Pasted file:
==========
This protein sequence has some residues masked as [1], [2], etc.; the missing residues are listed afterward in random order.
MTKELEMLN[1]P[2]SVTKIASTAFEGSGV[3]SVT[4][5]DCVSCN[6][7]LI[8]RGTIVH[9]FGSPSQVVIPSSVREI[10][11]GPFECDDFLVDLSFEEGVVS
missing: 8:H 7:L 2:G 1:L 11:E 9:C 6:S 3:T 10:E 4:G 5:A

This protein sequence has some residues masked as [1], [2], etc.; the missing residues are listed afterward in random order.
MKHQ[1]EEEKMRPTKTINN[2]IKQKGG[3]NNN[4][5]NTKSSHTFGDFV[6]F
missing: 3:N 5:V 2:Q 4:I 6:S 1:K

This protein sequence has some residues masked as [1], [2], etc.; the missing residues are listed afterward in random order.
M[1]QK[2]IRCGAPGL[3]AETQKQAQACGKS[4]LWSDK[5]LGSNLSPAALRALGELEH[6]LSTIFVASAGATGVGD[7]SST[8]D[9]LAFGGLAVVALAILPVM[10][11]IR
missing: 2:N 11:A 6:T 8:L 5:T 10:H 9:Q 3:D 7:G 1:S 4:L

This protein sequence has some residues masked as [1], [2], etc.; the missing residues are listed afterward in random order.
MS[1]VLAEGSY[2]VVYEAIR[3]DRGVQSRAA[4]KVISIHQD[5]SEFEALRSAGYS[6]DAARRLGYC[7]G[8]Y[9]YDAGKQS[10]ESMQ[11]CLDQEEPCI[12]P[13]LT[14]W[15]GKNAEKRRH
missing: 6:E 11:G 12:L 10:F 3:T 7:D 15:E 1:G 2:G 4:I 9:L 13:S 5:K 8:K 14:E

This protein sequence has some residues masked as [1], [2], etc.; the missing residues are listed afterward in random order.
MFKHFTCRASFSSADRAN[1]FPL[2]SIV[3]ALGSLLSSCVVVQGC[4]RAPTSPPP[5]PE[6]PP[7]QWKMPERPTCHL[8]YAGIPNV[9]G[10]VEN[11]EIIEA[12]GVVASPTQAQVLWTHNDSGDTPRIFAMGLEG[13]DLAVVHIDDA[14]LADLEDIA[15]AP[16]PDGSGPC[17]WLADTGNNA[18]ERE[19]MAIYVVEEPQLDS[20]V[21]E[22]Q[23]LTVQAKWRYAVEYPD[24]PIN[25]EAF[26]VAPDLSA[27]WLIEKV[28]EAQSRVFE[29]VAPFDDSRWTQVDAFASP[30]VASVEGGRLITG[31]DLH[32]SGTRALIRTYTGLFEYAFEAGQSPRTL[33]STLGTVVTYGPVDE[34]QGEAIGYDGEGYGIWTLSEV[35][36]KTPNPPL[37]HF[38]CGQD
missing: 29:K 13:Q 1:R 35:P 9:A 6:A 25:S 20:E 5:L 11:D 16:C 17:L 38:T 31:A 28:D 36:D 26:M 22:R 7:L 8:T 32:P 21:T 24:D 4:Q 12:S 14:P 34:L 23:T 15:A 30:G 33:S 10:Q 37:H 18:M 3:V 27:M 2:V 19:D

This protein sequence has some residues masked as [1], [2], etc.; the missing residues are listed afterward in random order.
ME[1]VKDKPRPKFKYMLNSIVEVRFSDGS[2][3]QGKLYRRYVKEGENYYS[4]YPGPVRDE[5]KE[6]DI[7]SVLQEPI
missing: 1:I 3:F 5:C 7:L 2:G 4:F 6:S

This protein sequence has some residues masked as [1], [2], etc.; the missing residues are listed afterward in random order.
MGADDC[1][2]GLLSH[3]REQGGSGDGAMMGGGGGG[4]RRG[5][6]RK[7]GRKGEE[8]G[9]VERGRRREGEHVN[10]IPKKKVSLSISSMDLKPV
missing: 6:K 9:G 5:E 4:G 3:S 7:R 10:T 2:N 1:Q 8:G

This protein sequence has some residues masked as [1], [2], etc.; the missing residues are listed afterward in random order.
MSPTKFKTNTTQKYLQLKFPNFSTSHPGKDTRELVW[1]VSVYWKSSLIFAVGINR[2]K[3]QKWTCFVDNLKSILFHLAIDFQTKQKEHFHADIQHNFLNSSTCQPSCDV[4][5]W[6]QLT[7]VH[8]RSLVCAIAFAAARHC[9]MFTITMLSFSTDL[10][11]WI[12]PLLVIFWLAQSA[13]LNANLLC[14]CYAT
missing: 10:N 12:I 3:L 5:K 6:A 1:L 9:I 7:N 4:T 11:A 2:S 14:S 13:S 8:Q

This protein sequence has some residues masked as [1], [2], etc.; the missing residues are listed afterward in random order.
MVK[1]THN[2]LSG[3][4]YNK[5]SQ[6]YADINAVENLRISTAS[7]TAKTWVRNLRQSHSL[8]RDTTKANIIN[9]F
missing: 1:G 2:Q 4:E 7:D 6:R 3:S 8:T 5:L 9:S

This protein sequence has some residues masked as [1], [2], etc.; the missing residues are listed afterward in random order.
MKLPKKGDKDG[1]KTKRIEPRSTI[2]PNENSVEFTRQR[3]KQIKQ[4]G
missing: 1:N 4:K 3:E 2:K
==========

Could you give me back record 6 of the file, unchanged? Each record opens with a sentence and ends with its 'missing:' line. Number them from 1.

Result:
This protein sequence has some residues masked as [1], [2], etc.; the missing residues are listed afterward in random order.
ME[1]VKDKPRPKFKYMLNSIVEVRFSDGS[2][3]QGKLYRRYVKEGENYYS[4]YPGPVRDE[5]KE[6]DI[7]SVLQEPI
missing: 1:I 3:F 5:C 7:L 2:G 4:F 6:S